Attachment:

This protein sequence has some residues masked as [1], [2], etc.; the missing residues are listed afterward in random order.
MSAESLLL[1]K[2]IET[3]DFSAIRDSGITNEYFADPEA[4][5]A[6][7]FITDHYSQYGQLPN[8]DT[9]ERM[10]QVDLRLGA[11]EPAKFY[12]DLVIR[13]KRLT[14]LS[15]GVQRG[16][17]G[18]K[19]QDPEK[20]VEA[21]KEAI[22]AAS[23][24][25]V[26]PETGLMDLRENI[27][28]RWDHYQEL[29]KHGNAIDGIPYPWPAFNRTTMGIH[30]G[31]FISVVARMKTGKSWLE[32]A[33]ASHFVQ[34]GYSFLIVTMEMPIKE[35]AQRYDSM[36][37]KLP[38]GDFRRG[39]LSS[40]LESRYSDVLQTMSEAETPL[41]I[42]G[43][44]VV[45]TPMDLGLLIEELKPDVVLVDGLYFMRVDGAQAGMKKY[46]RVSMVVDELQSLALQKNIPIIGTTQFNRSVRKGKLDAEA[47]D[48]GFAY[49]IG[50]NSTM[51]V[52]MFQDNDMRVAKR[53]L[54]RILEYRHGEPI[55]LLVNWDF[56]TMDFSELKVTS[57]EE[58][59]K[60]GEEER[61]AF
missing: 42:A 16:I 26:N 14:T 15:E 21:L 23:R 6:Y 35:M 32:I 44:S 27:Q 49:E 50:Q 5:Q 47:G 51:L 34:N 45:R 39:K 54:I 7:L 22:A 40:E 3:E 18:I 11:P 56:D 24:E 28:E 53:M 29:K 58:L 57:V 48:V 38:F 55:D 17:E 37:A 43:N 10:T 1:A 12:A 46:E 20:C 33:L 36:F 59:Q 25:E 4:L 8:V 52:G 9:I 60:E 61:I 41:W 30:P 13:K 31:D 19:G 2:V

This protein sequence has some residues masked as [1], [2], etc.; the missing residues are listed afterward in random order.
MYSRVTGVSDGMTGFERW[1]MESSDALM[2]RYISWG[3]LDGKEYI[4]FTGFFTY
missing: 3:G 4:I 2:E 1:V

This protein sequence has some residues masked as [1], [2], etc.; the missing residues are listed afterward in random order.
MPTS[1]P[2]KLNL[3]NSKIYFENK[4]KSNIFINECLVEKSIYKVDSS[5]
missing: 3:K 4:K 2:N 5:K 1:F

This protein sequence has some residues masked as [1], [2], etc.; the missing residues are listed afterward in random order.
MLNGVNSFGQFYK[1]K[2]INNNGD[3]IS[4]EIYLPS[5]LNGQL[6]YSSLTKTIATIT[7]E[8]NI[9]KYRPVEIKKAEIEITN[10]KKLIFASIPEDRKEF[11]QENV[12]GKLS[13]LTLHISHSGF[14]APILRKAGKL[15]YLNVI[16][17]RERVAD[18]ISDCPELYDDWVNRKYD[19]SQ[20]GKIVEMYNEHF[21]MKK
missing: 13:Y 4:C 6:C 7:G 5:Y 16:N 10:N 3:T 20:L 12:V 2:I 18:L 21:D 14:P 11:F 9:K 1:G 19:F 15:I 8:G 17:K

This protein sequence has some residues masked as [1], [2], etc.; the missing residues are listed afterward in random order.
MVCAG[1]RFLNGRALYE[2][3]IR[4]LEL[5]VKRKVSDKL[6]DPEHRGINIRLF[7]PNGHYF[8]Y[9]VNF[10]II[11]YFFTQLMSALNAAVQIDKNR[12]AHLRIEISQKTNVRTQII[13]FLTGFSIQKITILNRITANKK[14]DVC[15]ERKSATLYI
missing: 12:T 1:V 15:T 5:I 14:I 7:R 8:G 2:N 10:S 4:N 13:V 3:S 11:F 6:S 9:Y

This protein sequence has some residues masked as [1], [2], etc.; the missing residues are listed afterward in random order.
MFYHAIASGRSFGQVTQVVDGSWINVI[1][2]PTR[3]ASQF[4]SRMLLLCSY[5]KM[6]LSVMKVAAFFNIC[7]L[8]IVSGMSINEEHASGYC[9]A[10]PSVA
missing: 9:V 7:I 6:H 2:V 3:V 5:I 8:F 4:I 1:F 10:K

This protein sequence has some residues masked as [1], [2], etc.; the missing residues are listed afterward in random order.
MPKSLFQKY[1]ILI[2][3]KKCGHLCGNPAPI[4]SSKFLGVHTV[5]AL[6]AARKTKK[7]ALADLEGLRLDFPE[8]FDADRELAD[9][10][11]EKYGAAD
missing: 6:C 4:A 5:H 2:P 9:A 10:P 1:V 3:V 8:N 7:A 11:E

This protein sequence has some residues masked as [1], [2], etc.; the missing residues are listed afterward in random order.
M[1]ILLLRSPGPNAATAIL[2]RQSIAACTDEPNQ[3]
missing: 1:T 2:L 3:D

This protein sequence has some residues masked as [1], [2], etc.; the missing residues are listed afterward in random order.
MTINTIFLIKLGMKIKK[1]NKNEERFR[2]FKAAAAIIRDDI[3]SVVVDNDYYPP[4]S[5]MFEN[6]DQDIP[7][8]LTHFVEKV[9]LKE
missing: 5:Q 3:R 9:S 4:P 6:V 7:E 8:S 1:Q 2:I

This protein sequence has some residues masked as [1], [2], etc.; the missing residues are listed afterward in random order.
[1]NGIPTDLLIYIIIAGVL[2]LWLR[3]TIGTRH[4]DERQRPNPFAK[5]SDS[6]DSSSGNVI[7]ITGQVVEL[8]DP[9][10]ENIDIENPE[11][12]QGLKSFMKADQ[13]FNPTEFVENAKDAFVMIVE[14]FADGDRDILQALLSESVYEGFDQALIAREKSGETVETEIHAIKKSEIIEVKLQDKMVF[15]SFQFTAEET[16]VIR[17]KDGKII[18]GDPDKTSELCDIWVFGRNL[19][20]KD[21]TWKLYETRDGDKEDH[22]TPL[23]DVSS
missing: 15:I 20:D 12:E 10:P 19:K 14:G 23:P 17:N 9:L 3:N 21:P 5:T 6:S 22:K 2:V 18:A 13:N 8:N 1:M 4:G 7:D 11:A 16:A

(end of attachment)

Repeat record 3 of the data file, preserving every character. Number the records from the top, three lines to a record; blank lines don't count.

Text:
This protein sequence has some residues masked as [1], [2], etc.; the missing residues are listed afterward in random order.
MPTS[1]P[2]KLNL[3]NSKIYFENK[4]KSNIFINECLVEKSIYKVDSS[5]
missing: 3:K 4:K 2:N 5:K 1:F